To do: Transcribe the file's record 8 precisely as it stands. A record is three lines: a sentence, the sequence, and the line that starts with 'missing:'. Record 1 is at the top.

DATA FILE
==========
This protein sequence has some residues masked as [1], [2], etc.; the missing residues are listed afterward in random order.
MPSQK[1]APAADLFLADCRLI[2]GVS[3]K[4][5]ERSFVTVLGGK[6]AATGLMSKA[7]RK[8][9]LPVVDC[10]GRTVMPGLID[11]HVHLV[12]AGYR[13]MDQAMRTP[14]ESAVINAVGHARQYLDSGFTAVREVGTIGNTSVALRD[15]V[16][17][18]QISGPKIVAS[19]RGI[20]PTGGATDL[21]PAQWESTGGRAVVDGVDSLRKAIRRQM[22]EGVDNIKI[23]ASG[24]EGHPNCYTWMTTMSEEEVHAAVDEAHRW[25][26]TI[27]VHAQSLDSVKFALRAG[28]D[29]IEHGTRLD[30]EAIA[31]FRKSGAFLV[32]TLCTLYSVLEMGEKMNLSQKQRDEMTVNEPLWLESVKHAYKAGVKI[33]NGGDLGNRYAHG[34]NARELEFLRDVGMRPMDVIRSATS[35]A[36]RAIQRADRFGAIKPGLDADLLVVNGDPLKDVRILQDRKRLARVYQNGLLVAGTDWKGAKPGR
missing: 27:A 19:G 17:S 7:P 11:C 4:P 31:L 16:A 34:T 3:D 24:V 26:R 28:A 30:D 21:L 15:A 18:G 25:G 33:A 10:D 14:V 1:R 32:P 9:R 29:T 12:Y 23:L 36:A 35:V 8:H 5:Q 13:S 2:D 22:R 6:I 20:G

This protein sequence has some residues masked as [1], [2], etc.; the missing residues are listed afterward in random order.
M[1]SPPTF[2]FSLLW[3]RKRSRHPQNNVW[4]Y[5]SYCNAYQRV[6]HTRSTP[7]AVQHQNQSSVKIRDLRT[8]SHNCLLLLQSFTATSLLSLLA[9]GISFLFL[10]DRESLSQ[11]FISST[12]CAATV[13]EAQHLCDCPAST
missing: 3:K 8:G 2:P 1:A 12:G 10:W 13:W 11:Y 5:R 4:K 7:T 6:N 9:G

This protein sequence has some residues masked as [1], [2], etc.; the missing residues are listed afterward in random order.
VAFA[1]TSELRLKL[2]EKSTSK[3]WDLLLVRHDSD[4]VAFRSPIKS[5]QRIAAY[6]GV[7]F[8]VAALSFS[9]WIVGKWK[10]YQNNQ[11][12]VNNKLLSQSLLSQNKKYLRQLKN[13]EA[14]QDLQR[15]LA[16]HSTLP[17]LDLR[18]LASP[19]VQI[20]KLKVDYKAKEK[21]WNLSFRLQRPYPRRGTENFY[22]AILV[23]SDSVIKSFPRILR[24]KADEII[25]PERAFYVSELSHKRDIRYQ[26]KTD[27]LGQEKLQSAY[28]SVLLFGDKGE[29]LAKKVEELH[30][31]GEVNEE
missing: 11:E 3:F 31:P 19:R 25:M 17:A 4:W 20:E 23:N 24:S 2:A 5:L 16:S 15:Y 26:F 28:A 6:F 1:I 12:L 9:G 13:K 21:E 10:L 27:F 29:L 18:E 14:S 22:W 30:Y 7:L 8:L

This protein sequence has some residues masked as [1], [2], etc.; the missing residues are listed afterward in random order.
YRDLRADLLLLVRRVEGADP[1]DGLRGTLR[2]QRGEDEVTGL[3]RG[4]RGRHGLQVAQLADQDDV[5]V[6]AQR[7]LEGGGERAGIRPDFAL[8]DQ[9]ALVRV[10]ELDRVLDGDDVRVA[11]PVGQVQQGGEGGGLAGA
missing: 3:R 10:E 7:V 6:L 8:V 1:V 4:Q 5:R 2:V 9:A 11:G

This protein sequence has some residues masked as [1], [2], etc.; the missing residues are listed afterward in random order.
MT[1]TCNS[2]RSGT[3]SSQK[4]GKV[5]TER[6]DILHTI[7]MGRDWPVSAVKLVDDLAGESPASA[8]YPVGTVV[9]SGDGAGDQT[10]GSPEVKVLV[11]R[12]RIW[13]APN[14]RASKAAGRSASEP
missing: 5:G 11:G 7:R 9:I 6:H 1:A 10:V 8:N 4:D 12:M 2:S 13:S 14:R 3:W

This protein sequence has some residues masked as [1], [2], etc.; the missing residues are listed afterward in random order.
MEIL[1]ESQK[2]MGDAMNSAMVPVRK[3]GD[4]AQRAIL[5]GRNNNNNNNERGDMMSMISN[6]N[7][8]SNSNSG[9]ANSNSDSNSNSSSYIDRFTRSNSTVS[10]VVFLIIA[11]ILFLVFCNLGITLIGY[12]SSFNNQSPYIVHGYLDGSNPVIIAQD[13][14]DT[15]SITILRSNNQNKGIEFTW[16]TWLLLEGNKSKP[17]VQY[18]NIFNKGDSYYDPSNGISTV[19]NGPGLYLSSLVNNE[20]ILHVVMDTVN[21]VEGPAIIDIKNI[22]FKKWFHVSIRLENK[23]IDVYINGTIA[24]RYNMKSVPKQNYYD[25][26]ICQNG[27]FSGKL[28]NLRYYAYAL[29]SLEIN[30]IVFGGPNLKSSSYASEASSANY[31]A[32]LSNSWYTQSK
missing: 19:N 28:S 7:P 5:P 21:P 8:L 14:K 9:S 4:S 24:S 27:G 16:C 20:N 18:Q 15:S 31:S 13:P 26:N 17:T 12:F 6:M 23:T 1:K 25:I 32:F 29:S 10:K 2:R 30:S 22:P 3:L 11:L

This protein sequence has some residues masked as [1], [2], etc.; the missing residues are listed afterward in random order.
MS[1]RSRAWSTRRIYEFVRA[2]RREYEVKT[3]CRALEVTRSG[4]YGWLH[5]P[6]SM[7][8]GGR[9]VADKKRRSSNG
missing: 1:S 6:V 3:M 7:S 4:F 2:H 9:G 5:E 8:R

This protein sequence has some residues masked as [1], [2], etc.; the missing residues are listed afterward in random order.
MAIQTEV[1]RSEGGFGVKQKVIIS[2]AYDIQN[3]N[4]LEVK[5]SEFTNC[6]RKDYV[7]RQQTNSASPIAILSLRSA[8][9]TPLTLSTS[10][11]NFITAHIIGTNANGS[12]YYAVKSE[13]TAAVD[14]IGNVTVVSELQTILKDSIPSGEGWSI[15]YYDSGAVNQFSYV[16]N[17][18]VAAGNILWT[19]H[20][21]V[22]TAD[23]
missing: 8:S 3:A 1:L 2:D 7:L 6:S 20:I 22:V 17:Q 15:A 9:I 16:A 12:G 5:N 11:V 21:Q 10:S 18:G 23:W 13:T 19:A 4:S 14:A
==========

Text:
This protein sequence has some residues masked as [1], [2], etc.; the missing residues are listed afterward in random order.
MAIQTEV[1]RSEGGFGVKQKVIIS[2]AYDIQN[3]N[4]LEVK[5]SEFTNC[6]RKDYV[7]RQQTNSASPIAILSLRSA[8][9]TPLTLSTS[10][11]NFITAHIIGTNANGS[12]YYAVKSE[13]TAAVD[14]IGNVTVVSELQTILKDSIPSGEGWSI[15]YYDSGAVNQFSYV[16]N[17][18]VAAGNILWT[19]H[20][21]V[22]TAD[23]
missing: 8:S 3:A 1:L 2:D 7:L 6:S 20:I 22:V 17:Q 15:A 9:I 16:A 12:G 5:N 11:V 21:Q 10:S 18:G 23:W 13:T 19:A 4:S 14:A